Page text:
Plastic Surgeons in Honduras

In April 2016, Dr. Franko joined a 17-member medical mission trip to Tegucigalpa, Honduras to participate in a 1-week intensive hand surgery mission trip for the citizens of Honduras.  As an invited guest of the departments of Orthopedic and Plastic surgery, Dr. Franko had the privilege of participating in the treatment of over 100 patients, including over 80 operations performed that week alone.  The people of Honduras were very appreciative and grateful for the care they obtained and services they would otherwise not be able to receive.  Machetes are a common weapon in Honduras and as a result, Dr. Franko saw numerous patients with varying degrees of machete injuries, including deep skin lacerations, complete nerve injuries, ruptured tendons, and many amputations.  Some of these injuries had been partially treated, while others had been entirely neglected.  By carefully assessing each injury and developing an operative plan, the group of hand surgeons from the United States was able to offer functional improvement for as many patients as possible.  This included a combination of repairs and reconstructions for tendons, nerves, bones, and skin.  In some cases, nerve and tendon transfers were performed to return function to previously lost parts, and at other times amputations were performed to improve function.  In addition to the adult patients, there were numerous pediatric patients that required treatment for conditions such as syndactyly (fused fingers).

Dupuytren Release

The mission trip offered an opportunity to witness the Honduras medical system first-hand and help educate their orthopedic and plastic surgeons.  Their hospital, Hospital Escuela, is in a state of disrepair with numerous broken and out-dated surgical supplies and instruments.  The conditions were often hot and humid without a functioning air conditioner.  The surgical trainees were hard working, but limited by the facility resources and manpower.  Often overworked and grossly underpaid, these surgeons-in-training tirelessly ensured that patients were taken care of in the best possible way.  Despite the conditions and limitations, patients were often very appreciative and happy.  Pain medication is a rarity in Honduras and long waits to be seen or have surgery could easily exceed 8 hours.  Nevertheless, patients remained calm, pleasant, and positive throughout their ordeal.  This experience was eye-opening and serves as a valuable reminder of how lucky we are in the United States to have efficient and effective health care delivery, despite its imperfections.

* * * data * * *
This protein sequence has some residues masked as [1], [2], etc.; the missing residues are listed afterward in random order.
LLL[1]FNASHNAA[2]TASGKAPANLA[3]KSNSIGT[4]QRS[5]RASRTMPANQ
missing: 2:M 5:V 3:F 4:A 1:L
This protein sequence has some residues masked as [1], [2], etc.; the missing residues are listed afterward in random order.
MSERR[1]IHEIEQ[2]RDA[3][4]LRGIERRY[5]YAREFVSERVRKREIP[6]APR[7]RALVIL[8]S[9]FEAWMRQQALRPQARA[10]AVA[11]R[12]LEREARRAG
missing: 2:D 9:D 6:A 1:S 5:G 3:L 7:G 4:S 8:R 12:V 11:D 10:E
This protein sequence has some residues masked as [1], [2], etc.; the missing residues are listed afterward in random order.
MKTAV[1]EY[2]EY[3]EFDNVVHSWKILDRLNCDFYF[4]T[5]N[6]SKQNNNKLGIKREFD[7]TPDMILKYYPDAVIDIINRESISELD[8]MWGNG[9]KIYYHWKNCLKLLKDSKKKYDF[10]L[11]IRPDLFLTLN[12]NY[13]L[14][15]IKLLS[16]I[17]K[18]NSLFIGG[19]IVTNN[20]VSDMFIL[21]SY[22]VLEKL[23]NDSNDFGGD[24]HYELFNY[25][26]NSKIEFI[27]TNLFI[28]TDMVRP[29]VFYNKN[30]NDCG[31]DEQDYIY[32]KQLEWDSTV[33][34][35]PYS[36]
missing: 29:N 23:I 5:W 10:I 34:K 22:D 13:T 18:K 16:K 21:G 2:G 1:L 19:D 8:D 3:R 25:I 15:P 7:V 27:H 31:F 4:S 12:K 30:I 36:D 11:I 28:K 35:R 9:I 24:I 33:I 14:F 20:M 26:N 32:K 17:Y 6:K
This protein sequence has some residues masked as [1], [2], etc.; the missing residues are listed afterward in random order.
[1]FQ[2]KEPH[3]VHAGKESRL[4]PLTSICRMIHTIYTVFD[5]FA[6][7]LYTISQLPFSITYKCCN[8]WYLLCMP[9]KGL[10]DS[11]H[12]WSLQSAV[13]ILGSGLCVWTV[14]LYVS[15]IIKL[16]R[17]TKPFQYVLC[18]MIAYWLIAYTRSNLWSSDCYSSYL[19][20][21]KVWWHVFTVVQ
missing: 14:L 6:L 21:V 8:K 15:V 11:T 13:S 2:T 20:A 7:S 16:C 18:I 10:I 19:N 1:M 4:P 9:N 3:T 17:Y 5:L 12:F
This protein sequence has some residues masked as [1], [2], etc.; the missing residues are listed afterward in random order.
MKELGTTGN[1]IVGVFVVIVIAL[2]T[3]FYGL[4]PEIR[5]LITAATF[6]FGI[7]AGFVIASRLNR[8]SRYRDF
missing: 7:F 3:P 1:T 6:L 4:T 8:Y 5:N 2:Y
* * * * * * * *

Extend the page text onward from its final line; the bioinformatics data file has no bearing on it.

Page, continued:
Based on his experience in Honduras, Dr. Franko hopes to continue performing medical mission trips in Central America, the Caribbean, and Africa depending on specific needs.  To learn more about Dr. Franko’s mission trips, feel free to ask him about his experience during your visit.